Amayla shouted out, “Okay Kili, we’ll be out soon.  Why don’t we meet you somewhere?” Turning to Caileen “Where did we get that good ale earlier?”

 

“The Grey Stone.”

 

“Kili, we’ll meet you at The Grey Stone in about a half an hour.  Is Fili coming too?”

 

“Great!! And no, well maybe later.  He has to stay at that meeting.  Uncle let me out early.  I think they’re going to have dinner sent in.”

 

“Are Legolas and Strider still there?”

 

“They were when I left.”

 

“Go tell all three of them where we’ll be so they can join us later.”

 

“Okay – what about the rest of the company? Can I tell them too?”

 

“Of course – now go!”

 

Amayla chuckled as she heard the younger prince go crashing away. 

.

.

 

Amayla showered, redressed, and braided her hair in a simple single braid down her back in her usual hurried style.  She was shocked when she saw that Caileen had somehow mostly dried her hair and had arranged it with multiple braids pinned up on top of her head, the rest of her wavy hair hanging down her back. 

 

Paranoid at Amayla’s expression, Caileen felt her hair asking, “What? Am I lopsided or something?”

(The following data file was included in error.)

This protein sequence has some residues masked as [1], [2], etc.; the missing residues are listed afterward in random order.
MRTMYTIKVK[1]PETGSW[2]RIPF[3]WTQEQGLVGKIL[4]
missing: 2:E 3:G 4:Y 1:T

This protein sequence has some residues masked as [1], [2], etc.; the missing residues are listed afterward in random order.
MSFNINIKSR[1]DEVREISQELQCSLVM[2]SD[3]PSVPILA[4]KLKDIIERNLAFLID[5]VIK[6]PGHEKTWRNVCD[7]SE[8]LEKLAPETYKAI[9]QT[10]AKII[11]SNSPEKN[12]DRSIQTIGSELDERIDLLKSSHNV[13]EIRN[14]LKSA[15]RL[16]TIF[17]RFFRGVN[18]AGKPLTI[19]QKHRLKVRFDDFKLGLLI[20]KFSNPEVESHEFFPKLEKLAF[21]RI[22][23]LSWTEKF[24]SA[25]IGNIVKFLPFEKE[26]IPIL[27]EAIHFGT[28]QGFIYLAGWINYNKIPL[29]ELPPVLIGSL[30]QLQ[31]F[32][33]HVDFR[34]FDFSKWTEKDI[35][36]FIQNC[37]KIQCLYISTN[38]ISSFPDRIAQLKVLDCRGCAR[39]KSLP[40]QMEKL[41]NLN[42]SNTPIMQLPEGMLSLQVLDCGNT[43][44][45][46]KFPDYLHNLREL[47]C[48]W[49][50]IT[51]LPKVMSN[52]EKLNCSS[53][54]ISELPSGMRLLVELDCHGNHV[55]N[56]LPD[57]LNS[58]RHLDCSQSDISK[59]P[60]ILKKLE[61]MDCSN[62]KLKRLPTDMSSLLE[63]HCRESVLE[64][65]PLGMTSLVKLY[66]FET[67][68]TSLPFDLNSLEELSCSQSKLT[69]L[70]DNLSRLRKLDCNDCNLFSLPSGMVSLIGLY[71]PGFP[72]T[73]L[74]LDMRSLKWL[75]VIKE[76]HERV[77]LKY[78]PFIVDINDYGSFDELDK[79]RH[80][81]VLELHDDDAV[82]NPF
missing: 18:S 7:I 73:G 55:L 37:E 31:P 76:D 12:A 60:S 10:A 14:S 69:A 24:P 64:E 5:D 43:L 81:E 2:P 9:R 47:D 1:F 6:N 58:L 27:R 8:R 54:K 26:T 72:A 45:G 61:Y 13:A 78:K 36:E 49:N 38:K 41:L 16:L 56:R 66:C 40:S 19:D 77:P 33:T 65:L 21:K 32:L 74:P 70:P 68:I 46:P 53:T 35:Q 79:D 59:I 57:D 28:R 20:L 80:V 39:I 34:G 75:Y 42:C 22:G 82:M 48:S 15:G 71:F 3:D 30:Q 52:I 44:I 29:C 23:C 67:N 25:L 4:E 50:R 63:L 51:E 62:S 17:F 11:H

“No, No!” Amaylas reassured her, “I’m just amazed that you managed to do all that with your hair in such a short amount of time.  I would have thought that would have taken hours.”

 

“This? This is pretty simple – well maybe not as simple as yours,” Caileen choked out trying to hide her quizzical examination of Amayla’s messy braid. 

 

Caileen was stunned that the formidable dwarf seemed uncomfortable.  “Well,” Amayla stumbled out, “I missed the hairstyling lessons growing up.  Not much need when you live in a military barracks your whole life.  I CAN put in my family and rank braids, but it usually takes me a little while, so this is what you get!”

 

“You are a smidge uneven, would you mind if a redid it quickly?  It will drive me a little crazy if I have to look at it all night.”

 

“Fine, just make it quick.”

 

Caileen undid Amayla’s braid and brushed out her damp hair with her fingers.  Starting at the right temple, Caileen braided around the bottom of Amayla’s head, ending with a single braid hanging over her left shoulder.  “There, all done.  Simple, pretty, and most importantly EVEN.”